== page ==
Cumberland County’s average weekly wage of $937 placed 179th in the national ranking in the third quarter of 2016. Among the 242 large U.S. counties with average weekly wages below the national average, Horry, S.C. ($632) reported the lowest wage, followed by the Texas counties of Cameron ($636), Hidalgo ($654), and Webb ($680).

Nationally, average weekly wages were greater than the national average ($1,027) in 102 of the largest U.S. counties. Santa Clara, Calif., held the top position among the highest-paid large counties with an average weekly wage of $2,260. San Mateo, Calif., was second with an average weekly wage of $2,098, followed by San Francisco, Calif. ($1,829) and New York, N.Y. ($1,879). 

Average Weekly Wages in Maine’s Smaller Counties

All 15 counties in Maine with employment below 75,000 had average weekly wages lower than the national average of $1,027. Sagadahoc reported the highest average weekly wage of the small counties in the state at $899 per week. Piscataquis ($620) and Lincoln ($654) reported the lowest weekly wages.

When all 16 counties in Maine were considered, all had weekly wages that were lower than the national average. One reported wages of $649 or less, eight had wages from $650 to $749, five had wages from $750 to $849, and two had wages of $850 or more. (See chart 1.) The two higher-paid counties were located along the state’s southern Atlantic coastline.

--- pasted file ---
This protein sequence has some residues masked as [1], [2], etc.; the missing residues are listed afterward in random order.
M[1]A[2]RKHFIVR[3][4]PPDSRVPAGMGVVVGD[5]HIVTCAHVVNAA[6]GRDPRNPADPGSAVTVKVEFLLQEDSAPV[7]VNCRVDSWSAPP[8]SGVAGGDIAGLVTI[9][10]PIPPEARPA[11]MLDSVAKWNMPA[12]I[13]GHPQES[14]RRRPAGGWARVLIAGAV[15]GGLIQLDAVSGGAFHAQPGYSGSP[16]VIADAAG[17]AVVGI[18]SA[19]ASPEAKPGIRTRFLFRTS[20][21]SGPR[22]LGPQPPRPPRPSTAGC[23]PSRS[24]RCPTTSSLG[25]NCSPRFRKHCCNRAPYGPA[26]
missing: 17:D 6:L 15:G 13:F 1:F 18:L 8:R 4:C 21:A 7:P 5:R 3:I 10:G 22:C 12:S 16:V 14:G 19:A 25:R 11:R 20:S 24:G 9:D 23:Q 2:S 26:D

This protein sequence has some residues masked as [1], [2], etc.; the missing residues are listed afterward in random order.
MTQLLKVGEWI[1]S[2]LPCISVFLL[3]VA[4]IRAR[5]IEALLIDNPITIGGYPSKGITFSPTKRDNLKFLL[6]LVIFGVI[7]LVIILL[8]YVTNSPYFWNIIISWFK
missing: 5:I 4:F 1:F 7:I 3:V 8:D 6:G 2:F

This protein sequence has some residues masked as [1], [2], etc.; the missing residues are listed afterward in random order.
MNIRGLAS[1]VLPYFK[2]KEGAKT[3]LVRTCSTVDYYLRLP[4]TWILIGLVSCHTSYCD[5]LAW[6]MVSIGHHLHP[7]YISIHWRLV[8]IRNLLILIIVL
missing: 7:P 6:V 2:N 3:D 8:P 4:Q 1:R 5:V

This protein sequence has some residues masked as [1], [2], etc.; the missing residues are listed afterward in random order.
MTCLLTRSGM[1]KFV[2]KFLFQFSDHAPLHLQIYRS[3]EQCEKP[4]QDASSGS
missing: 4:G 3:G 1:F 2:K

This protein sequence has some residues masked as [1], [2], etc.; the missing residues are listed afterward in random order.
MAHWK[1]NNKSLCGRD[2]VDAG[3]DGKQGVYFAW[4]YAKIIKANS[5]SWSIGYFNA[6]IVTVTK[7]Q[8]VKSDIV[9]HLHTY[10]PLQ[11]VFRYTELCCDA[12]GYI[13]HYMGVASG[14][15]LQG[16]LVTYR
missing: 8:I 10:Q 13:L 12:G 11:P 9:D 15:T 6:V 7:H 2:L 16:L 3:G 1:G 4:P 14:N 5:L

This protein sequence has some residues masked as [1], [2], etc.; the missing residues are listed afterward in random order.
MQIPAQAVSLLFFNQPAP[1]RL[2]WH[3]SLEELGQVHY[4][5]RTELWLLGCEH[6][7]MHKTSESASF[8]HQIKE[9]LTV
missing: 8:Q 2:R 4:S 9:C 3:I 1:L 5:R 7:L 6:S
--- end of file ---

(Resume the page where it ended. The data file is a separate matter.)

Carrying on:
Additional Statistics and other Information

QCEW data for states have been included in this release in table 3. For additional information about quarterly employment and wages data, please read the Technical Note or visit www.bls.gov/cew.

Employment and Wages Annual Averages Online, features comprehensive information by detailed industry on establishments, employment, and wages for the nation and all states. The 2015 edition of this publication, which was published in September 2016, contains selected data produced by Business Employment Dynamics (BED) on job gains and losses, as well as selected data from the first quarter 2016 version of the national news release. Tables and additional content from Employment and Wages Annual Averages Online 2015 are now available online at https://www.bls.gov/cew/cewbultncur.htm. The 2016 edition of Employment and Wages Annual Averages Online will be available in September 2017. 

The County Employment and Wages release for fourth quarter 2017 is scheduled to be released on Wednesday, June 7, 2017.